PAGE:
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Fairchild NCO takes aim at Air Force’s best

FAIRCHILD AIR FORCE BASE, Wash. -- Master Sgt. Dale Brunelle, 92nd Aircraft Maintenance Squadron section chief, empties the spent cartridges out of his competition shotgun while practicing at the sports range here. While on the practice range, Sergeant Brunelle makes every shot count in his quest to regain the title of best shooter in the Air Force. (U.S. Air Force photo / Tech. Sgt. Larry W. Carpenter Jr.)

FAIRCHILD AIR FORCE BASE, Wash. -- Master Sgt. Dale Brunelle, 92nd Aircraft Maintenance Squadron section chief, empties the spent cartridges out of his competition shotgun while practicing at the sports range here. While on the practice range, Sergeant Brunelle makes every shot count in his quest to regain the title of best shooter in the Air Force. (U.S. Air Force photo / Tech. Sgt. Larry W. Carpenter Jr.)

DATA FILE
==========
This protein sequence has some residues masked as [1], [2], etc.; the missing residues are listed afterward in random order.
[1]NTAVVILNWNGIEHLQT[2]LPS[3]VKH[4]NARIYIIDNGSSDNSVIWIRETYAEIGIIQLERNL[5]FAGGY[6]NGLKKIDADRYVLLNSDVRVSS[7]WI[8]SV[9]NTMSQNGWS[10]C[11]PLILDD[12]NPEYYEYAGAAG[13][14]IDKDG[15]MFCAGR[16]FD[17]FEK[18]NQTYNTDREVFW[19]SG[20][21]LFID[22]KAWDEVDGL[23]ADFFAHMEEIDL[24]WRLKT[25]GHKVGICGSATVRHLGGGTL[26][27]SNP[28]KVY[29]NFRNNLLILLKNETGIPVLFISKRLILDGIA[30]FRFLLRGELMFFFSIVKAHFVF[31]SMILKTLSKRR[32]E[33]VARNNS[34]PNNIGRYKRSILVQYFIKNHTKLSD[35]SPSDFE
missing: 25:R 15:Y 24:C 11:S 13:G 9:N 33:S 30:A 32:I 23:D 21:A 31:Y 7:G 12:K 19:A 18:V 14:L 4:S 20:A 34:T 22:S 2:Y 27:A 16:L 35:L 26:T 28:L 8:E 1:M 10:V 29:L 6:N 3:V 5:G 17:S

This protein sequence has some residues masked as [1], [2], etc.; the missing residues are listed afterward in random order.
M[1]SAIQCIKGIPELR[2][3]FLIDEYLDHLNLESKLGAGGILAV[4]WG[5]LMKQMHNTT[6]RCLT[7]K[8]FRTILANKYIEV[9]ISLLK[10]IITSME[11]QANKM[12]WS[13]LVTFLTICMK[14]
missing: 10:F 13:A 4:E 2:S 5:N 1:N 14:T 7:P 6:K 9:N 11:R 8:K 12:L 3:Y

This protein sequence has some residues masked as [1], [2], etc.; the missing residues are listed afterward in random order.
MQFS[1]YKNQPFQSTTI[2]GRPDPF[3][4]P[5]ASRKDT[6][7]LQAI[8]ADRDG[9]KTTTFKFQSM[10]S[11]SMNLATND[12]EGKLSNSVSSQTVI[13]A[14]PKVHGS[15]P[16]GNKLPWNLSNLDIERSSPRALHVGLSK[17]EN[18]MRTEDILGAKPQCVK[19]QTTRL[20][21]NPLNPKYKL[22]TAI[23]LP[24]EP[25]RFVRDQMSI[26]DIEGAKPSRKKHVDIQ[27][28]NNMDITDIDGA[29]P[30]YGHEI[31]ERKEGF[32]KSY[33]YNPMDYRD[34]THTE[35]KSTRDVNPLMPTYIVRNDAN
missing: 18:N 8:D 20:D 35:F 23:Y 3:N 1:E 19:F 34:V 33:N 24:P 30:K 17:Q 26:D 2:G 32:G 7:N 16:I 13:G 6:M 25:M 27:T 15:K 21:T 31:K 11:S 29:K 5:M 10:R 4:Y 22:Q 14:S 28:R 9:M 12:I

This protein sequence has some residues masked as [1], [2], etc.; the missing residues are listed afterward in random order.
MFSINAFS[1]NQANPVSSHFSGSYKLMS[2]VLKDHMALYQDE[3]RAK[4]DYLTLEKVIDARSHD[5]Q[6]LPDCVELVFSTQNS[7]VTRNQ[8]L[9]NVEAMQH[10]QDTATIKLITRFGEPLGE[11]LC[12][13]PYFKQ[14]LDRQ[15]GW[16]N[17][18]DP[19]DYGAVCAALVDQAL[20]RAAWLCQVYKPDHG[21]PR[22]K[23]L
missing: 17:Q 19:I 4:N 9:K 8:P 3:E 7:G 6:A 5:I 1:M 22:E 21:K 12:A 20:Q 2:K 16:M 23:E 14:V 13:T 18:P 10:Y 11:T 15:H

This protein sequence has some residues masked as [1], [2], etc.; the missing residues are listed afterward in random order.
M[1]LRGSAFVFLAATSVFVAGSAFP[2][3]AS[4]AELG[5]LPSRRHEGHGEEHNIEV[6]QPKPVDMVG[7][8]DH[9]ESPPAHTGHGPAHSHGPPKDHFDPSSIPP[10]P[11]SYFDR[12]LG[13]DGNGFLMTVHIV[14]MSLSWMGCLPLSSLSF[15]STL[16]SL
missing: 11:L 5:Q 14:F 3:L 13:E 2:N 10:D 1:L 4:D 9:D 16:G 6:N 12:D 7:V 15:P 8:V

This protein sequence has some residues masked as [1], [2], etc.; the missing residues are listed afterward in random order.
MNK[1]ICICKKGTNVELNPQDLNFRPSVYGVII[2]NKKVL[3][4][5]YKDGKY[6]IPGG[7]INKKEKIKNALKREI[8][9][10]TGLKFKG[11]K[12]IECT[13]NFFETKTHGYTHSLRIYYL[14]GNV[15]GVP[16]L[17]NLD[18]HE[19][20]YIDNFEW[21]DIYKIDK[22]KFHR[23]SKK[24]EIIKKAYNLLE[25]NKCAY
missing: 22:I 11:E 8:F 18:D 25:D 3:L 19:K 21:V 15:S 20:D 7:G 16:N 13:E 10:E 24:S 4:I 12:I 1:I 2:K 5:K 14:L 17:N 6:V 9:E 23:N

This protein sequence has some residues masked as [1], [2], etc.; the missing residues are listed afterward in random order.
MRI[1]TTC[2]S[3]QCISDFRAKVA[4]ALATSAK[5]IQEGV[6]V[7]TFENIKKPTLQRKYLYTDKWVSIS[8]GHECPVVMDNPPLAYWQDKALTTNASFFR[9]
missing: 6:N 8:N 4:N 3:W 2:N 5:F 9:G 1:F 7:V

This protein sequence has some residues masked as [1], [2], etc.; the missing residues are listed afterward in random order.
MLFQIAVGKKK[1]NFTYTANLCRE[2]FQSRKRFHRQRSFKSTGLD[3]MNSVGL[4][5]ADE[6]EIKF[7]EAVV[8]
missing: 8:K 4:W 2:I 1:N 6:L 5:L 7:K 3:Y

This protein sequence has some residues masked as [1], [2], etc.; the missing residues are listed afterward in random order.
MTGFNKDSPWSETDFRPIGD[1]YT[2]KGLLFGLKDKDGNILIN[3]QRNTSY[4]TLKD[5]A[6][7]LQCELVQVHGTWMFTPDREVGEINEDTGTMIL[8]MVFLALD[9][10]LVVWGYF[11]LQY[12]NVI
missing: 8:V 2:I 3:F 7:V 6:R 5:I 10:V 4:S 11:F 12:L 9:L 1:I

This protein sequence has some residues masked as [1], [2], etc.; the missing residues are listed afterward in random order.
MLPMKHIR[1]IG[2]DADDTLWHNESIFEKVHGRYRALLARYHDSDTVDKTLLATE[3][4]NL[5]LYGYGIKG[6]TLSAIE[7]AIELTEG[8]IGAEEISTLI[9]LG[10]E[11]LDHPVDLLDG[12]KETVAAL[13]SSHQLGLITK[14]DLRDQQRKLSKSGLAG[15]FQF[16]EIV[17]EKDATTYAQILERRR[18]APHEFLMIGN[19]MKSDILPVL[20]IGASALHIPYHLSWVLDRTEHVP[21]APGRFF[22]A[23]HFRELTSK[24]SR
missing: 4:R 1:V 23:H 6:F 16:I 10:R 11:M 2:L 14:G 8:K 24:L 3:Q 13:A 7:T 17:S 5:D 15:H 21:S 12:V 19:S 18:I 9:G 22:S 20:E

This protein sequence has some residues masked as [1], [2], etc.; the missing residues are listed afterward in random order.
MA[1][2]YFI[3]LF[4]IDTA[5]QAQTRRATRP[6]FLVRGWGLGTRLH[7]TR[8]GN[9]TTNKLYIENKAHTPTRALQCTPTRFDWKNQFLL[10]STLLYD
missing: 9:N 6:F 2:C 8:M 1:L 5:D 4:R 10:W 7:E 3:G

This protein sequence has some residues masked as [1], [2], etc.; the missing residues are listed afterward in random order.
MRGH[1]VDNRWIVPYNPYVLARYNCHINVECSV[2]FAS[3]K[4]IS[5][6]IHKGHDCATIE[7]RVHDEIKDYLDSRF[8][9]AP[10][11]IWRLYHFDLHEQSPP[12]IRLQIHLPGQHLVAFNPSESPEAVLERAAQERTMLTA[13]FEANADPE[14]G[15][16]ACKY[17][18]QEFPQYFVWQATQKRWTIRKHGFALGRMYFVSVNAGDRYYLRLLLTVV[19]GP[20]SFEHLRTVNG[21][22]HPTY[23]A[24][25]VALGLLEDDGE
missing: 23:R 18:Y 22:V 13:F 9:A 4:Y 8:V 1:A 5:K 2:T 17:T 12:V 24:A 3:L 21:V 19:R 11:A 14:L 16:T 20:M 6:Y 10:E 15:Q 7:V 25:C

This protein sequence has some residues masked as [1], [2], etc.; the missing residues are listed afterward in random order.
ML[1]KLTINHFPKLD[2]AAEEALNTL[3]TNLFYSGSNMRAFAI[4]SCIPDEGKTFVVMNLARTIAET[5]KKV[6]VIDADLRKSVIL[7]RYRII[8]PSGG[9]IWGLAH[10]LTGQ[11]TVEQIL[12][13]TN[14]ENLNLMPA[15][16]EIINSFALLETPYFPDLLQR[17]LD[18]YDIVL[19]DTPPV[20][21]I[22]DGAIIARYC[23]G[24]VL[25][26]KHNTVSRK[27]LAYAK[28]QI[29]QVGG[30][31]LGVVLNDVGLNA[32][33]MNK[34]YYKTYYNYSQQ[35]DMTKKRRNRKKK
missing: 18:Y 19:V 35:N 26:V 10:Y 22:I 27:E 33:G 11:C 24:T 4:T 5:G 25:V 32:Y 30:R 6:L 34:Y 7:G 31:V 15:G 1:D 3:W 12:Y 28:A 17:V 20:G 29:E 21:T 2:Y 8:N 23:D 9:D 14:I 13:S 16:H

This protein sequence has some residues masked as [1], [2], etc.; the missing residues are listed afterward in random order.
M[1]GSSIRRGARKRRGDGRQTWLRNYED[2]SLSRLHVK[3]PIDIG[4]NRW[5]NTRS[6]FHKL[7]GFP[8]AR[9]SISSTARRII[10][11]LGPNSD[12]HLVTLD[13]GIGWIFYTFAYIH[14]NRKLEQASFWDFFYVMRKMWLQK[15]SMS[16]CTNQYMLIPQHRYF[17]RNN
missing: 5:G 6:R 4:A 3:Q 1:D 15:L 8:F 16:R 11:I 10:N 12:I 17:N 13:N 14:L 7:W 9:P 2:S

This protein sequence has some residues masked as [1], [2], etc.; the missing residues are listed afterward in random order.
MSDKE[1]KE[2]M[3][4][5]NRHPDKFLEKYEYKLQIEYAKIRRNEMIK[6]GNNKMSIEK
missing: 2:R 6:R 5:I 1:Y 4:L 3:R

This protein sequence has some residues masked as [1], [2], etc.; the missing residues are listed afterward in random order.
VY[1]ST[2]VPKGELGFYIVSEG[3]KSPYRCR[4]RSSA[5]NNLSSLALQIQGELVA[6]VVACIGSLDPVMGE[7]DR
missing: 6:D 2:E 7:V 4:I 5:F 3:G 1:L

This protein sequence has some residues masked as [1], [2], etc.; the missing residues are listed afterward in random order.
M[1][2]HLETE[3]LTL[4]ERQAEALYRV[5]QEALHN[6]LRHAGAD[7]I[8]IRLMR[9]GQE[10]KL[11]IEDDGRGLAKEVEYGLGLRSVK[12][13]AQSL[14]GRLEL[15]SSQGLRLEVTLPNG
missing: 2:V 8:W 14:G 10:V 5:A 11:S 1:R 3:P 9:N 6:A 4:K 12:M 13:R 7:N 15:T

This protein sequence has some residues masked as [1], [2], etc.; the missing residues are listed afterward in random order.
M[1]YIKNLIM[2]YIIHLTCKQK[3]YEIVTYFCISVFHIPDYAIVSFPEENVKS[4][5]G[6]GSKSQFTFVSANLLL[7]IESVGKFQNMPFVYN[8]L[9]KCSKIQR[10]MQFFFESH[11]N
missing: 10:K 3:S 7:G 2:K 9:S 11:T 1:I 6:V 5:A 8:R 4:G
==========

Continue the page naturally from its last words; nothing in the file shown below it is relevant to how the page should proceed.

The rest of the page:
FAIRCHILD AIR FORCE BASE, Wash. -- Master Sgt. Dale Brunelle, 92nd Aircraft Maintenace Squadron section chief, takes aim to become the best shooter in the Air Force … again. Sergeant Brunelle was the number one shooter in the Air Force before being sent to Okinawa where he was unable to compete for four years. Since returning to the states and the shooting team, he has competed in one event where he ended up ranked 24th in the country. (U.S. Air Force photo / Tech. Sgt. Larry W. Carpenter Jr.)

FAIRCHILD AIR FORCE BASE, Wash. -- Master Sgt. Dale Brunelle, 92nd Aircraft Maintenace Squadron section chief, takes aim to become the best shooter in the Air Force … again. Sergeant Brunelle was the number one shooter in the Air Force before being sent to Okinawa where he was unable to compete for four years. Since returning to the states and the shooting team, he has competed in one event where he ended up ranked 24th in the country. (U.S. Air Force photo / Tech. Sgt. Larry W. Carpenter Jr.)